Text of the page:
They also researched the effects of color, sound, light, temperature, movement and height of the room. And because learning is a multi-sensory and personal experience that’s personal, teachers elicited feedback from their students. It turns out they had a lot to say. “I like the couch because it just looks like a place you can work and read a book,” one student said.
“My desk used to feel like my prison,” said a third-grader. “I used to sit in school and think about being at home where I could get comfortable. Now, I’m just as comfortable at school as I am at home.”
Some children need to move around or wiggle. Others need a quiet, comfortable nook to curl up with a good book. One student does his learning nestled in a beanbag, while another sits on a chair originally designed for hockey players, a simply designed stool that has a unique feature: When you sit on it, it rolls slightly in any direction, but doesn’t tip over; this is ideal when putting on skates, but also perfect for kids who need to be in motion to think.
Amy Buttner worked with her middle school Spanish students and various consultants to redesign the Spanish classroom. The following is the list of furniture and design elements that resulted in a completely new classroom environment.
- Hokki stools, flexible chairs that students can sit in three different ways and flex back in to go with a newer style of table desk.
- Desks that easily interconnect to form a pair, trio, or table with four desks.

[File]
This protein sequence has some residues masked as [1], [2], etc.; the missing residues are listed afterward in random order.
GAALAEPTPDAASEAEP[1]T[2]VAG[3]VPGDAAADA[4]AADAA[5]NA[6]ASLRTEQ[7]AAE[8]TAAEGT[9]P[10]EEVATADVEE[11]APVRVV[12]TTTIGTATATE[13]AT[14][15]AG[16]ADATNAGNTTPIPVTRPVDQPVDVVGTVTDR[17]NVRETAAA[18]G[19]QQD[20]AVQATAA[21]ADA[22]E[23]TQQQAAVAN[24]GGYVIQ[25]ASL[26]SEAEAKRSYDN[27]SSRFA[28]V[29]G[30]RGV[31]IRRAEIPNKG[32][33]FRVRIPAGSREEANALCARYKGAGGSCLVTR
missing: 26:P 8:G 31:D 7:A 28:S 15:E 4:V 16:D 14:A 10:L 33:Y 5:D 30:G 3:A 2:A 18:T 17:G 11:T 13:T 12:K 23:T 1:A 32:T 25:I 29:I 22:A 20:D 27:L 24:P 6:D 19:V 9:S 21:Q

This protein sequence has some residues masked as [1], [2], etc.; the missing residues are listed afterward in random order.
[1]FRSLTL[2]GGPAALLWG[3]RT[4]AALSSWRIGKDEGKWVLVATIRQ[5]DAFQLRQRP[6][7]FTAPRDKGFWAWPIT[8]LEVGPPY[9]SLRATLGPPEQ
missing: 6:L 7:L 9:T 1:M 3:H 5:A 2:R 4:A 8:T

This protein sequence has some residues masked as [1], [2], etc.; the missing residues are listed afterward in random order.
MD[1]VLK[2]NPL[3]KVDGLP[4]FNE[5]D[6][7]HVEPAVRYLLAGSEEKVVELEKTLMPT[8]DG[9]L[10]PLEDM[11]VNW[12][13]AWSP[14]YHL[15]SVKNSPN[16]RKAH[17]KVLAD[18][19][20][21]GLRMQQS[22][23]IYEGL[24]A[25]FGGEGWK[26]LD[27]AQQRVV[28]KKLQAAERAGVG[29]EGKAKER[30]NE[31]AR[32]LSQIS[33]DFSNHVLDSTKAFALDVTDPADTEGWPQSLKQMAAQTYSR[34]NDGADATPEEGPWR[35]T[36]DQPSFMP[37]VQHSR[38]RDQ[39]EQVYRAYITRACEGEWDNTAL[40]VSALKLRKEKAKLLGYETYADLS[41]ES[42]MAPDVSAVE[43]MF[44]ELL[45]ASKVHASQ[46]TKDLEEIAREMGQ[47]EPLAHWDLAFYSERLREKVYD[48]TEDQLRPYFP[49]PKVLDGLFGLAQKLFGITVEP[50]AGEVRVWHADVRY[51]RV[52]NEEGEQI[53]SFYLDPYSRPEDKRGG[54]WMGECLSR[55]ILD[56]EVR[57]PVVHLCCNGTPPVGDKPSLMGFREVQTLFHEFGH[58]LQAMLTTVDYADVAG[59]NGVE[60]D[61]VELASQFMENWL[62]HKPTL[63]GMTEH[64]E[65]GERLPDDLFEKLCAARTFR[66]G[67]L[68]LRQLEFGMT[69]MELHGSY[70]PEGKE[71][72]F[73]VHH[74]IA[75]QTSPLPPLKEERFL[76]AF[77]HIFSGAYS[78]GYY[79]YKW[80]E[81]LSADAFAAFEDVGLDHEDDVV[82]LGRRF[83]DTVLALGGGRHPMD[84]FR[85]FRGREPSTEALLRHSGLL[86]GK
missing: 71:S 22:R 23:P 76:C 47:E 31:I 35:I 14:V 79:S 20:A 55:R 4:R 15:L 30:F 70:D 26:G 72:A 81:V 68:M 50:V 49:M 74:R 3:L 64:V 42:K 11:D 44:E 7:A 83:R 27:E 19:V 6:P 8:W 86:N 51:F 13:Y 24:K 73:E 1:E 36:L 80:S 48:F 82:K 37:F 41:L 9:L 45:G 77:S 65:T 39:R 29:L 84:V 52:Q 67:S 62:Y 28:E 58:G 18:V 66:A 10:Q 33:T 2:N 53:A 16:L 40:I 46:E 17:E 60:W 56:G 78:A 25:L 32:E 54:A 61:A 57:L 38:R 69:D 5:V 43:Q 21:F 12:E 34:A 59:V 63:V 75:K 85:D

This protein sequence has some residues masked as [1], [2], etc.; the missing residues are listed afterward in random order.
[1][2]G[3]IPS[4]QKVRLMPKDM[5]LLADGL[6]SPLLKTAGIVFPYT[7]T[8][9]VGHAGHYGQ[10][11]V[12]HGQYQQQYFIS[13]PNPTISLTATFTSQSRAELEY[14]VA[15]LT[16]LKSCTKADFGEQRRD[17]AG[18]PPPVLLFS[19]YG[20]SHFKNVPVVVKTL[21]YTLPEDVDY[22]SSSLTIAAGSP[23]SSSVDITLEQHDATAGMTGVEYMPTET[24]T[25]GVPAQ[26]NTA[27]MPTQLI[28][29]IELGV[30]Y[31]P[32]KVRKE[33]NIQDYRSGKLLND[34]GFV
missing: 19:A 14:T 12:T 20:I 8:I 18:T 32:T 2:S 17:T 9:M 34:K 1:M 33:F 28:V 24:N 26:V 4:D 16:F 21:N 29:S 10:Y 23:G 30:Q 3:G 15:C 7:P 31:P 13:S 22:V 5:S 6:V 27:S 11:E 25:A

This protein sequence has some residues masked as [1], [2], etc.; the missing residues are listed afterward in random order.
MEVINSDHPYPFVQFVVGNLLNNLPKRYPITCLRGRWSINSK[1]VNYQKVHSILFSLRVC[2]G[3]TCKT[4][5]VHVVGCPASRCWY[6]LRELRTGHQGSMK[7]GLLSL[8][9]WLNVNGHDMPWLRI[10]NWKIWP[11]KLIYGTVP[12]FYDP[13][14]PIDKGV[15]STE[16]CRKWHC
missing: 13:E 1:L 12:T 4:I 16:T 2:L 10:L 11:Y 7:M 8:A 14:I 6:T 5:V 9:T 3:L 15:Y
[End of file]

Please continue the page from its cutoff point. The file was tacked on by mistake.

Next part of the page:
- High stools for students to stand or sit in that are paired with tall desk tables in the back of the room. The stools are on casters to facilitate movement in the room and spin so students can move slightly in their chair. The idea is that, since students can see and hear more, they can absorb more.
- Low tables with casters for ease of movement paired with floor cushions to make it more comfortable.
- Bean bags that are mobile depending upon the activity.
- Video rockers for students who like to move.
- Fresh paint.
- Pops of bright colors with furniture, bean bags and wall decals, as well as posters on the walls create a vibrant environment.
- Softer lighting that works with natural light to reduce the glare of fluorescent overhead lights.
Students across the board loved the change. They said they were excited to come to class, that it made them more relaxed and comfortable, and ready to learn more.
INVOLVE STUDENTS IN THE DESIGN
A group of students came up with the idea of converting an unused room into a student learning lounge. Over the course of the following year, the students came up with design ideas on how they wanted the room to look and function, browsed online furniture stores, designed a scale model, met with furniture consultants, went on shopping trips, worked within a limited budget, fundraised, and presented their idea to the school board.
They did run into obstacles and had to make tough decisions about what they could actually afford compared to their original vision. The fruits of their labor is reflected in a student lounge that’s constantly being used during lunch times by students, for staff meetings, by classroom teachers and their students, and by the community.